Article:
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Scientometrics

, Volume 117, Issue 1, pp 641–645 | Cite as

Response to the letter ‘Field classification of publications in Dimensions: a first case study testing its reliability and validity’

  • Christian HerzogEmail author
  • Brian Kierkegaard Lunn
Open Access
Article
  • 868 Downloads

Abstract

With Dimensions, Digital Science provides the research community a new approach on research related information, bringing formerly siloed content types such as grants, patents, clinical trials with publications and citations together, making it as openly available as possible (see app.dimensions.ai). Due to the different content types, (controversial) journal based classifications were not an option since it would not allow to categorise grants etc. Hence Digital Science opted for applying a categorisation approach using machine learning and based on the content of the documents and well established classification systems for which a training set was available. The implementation at launch was a first step and requires to be improved—although we observe a reliability comparably to manual coding for grants, the implementation at launch comes with some shortcomings as observed by Bornmann (2018), mostly due to challenges with the training set coverage. To overcome the shortcomings of the initial categorization approach we implemented an improvement process with the research community and Lutz Bornmann’s analysis presented a great opportunity to provide more transparency and insights in the ongoing improvements.

Keywords

Bibliometrics Dimensions Lutz Bornmann Digital Science Research classification Machine learning 

Summary of the main remarks to the letter

Based on the collaboration in the development partner context with Lutz Bornmann we discussed how the largest transparency possible can be created about the approach for the automatic classification, its limitations and the current and planned efforts improve the classification schema and results. We decided to try the format of a ‘letter and response as a dialogue’—where the findings are coupled with backgrounds, comments and steps to address unsatisfying results—together with the research community.

Bornmann (2018) analysed the classification of publications assigned to his profile in Dimensions (see https://app.dimensions.ai/discover/publication?and_facet_researcher=ur.01041121777.72). He observed that most publications has been classified in a suboptimal way. While the sample size of about 260 compared to 94 million publications is quite small and the selection of only one researcher profile is not representative, the findings are relevant, pointing towards weaknesses not necessarily inherent to the approach chosen, but the current challenges of the implementation. These can be summarised mainly in the two aspects:

Choice of the classification systems for the free version of Dimensions

With the Fields of Research (FOR) from the Australian and New Zealand Standard Research Classification (ANZSRC) we have optes for a general classification system, covering the different areas of science as broadly as possible (Australian and New Zealand Standard Research Classification 2008) which is implemented alongside other classification systems. The decision was also driven by the requirement that a training set is available to implement the machine learning based classification approach. The field of ‘research evaluation, including scientometrics, informetrics, bibliometrics, and altmetrics’ is not covered specifically on the 4 digit layer of the FOR coding system—and also not on the 6 digit level, which we decided not to implement due to too few records in the training set per code. The closest code is 080705 Informetrics (Group 0807 Library and Information Studies 2008), but even this would only cover parts of the publications in questions.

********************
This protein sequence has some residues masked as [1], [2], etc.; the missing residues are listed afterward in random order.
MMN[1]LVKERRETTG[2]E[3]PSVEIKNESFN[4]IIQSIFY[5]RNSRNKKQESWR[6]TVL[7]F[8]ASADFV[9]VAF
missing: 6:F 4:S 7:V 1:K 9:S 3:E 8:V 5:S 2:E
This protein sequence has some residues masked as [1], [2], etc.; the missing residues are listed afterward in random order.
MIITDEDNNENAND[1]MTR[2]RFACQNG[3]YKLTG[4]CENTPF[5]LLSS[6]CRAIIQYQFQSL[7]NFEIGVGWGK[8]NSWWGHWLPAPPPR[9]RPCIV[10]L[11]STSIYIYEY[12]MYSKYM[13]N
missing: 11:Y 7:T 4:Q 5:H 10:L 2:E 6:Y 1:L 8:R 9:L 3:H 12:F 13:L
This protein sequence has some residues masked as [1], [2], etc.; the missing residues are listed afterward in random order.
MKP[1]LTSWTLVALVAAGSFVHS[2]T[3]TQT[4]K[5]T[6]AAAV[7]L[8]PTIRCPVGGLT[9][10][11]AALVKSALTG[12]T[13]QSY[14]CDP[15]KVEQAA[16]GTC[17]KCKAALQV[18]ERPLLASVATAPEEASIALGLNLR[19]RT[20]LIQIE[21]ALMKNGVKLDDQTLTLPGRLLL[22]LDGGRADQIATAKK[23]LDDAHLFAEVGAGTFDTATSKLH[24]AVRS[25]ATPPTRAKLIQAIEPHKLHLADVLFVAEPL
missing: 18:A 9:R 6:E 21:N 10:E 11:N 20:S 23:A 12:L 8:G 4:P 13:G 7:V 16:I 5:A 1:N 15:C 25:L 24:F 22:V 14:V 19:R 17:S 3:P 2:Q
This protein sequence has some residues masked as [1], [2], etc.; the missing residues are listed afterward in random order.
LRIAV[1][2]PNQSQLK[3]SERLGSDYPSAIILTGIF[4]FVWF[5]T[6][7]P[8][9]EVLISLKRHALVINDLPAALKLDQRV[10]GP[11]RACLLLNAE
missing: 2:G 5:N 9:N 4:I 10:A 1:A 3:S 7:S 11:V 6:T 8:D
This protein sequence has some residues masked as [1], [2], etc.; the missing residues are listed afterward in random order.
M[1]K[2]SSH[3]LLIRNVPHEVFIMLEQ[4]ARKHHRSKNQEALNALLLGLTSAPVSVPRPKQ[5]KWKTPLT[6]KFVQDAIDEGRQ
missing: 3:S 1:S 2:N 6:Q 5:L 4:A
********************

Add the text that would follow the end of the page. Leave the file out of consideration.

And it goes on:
The trade-off between a general system and one which covers specific aspects like ‘science of science’ in particular will be always challenging, Lutz Bornmann has highlighted here the impact of Dimensions leaning towards a more general approach—with implications for field weighted indicators—possible approaches (such as improvements to the current schema or subject specific classifications will be discussed later).

General size and quality of the training sets per category

Another limitation about which we had been forthcoming at launch of Dimensions is the size and quality of the training set which was available to us train the machine learning model. For the FOR system, the training set consisted at the start of funded grants from the Australian Research Council (ARC) and the National Health and Medical Research Council (NHMRC). The fact that funded grants and not publications are used is already creating a certain bias in addition to the structure and granularity mentioned in the previous paragraph. Since the training sets can be improved and augmented, we have planned from the start for an annual refresh (see Bode et al. 2018, p. 5)—the current status and planned actions are also discussed later.